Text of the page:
16 Die in Norway Shooting and Bombing
OSLO — Norway suffered two shocking attacks on Friday, when powerful explosions shook the government center in the capital and, shortly after, a gunman stalked youths on an island summer camp for children of members of the governing Labor Party. Police were treating the assaults, which together killed at least 16 people, as connected, according to Norweigian news media, though it remained unclear who was behind them. The explosions, presumably from one or more bombs, turned the ordinarily placid Scandinavian capital into a scene reminiscent of terror attacks in Beirut or Baghdad or Oklahoma City, blowing out windows of several government buildings, including one housing the office of the Norwegian prime minister, who was unharmed. The state television broadcaster, citing the police, said seven people were killed and at least 15 injured in the explosions.
Even as police locked down a large area of the city, a man dressed as a police officer entered the camp on the island of Utoya, about 25 miles northwest of Oslo, a Norwegian security official said, and opened fire.
“The situation’s gone from bad to worse,” said Runar Kvernen, spokesman for the National Police Directorate under the Ministry of Justice and Police, adding that most of the children at the camp were 15 and 16 years old. Panicked youths jumped in to the water to escape or went into hiding on the island, which has no bridge to the mainland, a witness said. Many could not flee in time.
Oslo police said that 9 or 10 people were killed at the camp, according to The Associated Press. A witness on the island told the state broadcaster that he saw between 20 and 25 bodies on the island, The A.P. reported; the full extent of the carnage remained to be learned.
A suspect was eventually apprehended and was being questuioned by police on Friday. The acting chief of police, Sveinung Sponheim, said the suspect had been seen in Oslo before the explosions there, but they stressed that the investigation was just beginning and that they could not yet say whether the attacks were terrorism-related.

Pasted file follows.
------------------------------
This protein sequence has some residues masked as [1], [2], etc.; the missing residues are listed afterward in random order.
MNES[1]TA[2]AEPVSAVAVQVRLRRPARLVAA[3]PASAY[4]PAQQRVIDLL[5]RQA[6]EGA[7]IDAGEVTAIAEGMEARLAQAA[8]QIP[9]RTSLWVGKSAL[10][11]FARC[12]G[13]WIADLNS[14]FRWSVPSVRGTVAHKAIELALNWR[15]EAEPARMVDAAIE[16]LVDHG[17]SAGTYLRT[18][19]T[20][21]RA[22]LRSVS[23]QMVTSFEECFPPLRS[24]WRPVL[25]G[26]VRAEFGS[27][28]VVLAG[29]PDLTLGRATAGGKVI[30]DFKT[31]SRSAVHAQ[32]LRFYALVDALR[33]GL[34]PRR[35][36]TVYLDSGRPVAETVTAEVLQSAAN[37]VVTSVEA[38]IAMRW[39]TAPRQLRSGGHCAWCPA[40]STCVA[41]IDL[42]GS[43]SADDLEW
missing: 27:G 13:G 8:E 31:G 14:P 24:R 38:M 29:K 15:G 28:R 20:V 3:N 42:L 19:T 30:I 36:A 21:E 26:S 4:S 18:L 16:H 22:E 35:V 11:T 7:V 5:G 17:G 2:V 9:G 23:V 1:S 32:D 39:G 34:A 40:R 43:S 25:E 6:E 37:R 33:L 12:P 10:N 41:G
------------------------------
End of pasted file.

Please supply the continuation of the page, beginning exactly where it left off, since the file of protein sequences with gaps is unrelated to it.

Conflicting reports centered on one group, Ansar al-Jihad al-Alami, or the Helpers of the Global Jihad. According to Will McCants, a terrorism analyst at C.N.A., a research institute, the group issued a statement claiming responsibility, saying the attack was a response to the presence of Norwegian forces in Afghanistan and to unspecified insults to the Prophet Muhammad.
But Norwegian television reports later suggested that the group had denied responsibility. In the immediate aftermath of recent terrorist attacks, jihadi forums are often filled with claims and counterclaims that are impossible to independently confirm.
Norway is a member of the NATO alliance and has a small fighting contingent in Afghanistan. It was one of several countries named by Ayman al-Zawahri, the leader of Al Qaeda, as potential targets for attack. In 2006, Norwegian newspapers reprinted Danish cartoons that angered Muslims by lampooning Muhammad. Norway has also historically been a frequent participant in peacekeeping missions and a host for diplomatic talks, including the 1993 Oslo Accords between Israel and the Palestinians. The Nobel Peace Prize is awarded by a committee of the Norwegian Parliament.
Muslim leaders in Norway swiftly condemned the attacks. “This is our homeland, this is my homeland; I condemn these attacks and the Islamic Council of Norway condemns these attacks, whoever is behind them,” said Mehtab Afsar, secretary general of the Islamic Council of Norway.
Witnesses on the island told Norwegian television that the man who opened fired had initially identified himself as a police officer. “He said it was a routine check in connection with the terror attack in Oslo,” one witness told VG Nett, the Web site of a national newspaper.
Bjorn Jarle Roberg-Larsen, a Labor Party member who had telephone contact with teenagers on the island, said: “Kids have started to swim in a panic, and Utoya is far from the mainland. Others are hiding. Those I spoke with don’t want to talk more. They’re scared to death.”